As Thanksgiving approaches, I’m reminded once again of the benefits to each of us of integrating a gratitude practice into our lives. Allowing ourselves to fully experience a sense of gratitude on a daily basis has proven to be highly beneficial to our minds, bodies, and souls (for more details about how this is so you might want to read, “Giving Thanks: The Effects of Joy and Gratitude on the Human Body” .)
Episcopal priest and author, Matthew Fox declares that gratitude is at the heart of his spirituality. Roman Catholic theologian, David Steindl-Rast, advices that gratitude is the source of our happiness, and Greek Philosopher, Epictetus, maintains that gratitude is a characteristic of wisdom. My own experience supports the assertions of these grateful sages.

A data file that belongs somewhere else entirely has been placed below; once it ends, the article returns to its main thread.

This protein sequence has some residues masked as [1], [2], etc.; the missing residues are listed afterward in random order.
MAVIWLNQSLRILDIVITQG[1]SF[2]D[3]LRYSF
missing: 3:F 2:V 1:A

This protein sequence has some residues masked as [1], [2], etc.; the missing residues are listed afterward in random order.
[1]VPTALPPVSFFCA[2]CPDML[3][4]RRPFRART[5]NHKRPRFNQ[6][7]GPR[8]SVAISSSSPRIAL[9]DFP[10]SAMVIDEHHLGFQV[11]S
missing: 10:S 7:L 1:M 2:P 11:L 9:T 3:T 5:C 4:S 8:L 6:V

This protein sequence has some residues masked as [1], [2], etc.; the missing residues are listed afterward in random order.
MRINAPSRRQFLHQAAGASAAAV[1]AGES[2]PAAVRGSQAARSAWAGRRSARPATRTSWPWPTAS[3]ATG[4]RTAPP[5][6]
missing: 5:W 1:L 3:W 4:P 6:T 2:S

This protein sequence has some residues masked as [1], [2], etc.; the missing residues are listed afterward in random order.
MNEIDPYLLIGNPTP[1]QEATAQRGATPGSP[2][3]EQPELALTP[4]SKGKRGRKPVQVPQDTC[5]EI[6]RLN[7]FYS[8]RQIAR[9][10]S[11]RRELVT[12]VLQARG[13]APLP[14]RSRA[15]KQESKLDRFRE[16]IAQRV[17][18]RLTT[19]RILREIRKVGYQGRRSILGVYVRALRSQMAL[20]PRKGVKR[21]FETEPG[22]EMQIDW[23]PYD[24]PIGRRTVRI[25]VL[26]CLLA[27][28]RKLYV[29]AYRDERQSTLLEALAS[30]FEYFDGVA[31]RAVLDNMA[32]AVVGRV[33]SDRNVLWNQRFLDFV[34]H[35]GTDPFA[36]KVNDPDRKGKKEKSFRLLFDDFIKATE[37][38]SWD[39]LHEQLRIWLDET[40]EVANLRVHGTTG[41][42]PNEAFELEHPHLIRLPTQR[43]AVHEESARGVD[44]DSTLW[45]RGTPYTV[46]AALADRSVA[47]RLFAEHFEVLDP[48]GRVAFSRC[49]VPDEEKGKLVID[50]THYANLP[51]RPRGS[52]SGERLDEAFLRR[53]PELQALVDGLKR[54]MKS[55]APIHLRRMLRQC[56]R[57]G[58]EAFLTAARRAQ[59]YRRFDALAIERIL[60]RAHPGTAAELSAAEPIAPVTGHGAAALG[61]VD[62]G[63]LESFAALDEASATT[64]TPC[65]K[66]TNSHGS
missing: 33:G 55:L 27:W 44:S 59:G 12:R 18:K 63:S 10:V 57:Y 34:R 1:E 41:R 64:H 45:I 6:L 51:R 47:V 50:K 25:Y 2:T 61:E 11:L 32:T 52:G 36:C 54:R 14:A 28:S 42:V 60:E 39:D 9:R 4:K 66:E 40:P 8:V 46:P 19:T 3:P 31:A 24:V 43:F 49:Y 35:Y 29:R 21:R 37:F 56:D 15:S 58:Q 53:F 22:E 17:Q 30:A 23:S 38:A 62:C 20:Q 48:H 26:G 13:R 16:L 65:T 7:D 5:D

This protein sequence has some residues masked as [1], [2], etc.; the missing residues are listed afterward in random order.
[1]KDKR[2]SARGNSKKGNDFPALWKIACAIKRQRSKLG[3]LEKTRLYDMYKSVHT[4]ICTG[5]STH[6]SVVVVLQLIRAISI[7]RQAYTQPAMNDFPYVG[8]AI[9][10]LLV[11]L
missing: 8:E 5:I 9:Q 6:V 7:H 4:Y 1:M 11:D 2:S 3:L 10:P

When I practice gratitude on a daily basis I not only feel better, I believe that I become a better person. I’m more generous, appreciative, peaceful, and more easily open to wonder and awe. When my practice slips away, it’s not long before I notice the difference. I’m much more likely to be vulnerable to envy, discontentment, and anxiety. I worry more and sleep less; hoard more and give less; work more and celebrate less.
Melodie Beattie observed, “Gratitude unlocks the fullness of life. It turns what we have into enough, and more. It turns denial into acceptance, chaos into order, confusion into clarity.... It turns problems into gifts, failures into success, the unexpected into perfect timing, and mistakes into important events. Gratitude makes sense of our past, brings peace for today and creates a vision for tomorrow.” My life is fuller when I practice gratitude, it makes more sense, and it offers so many more gifts as my heart opens wider to them.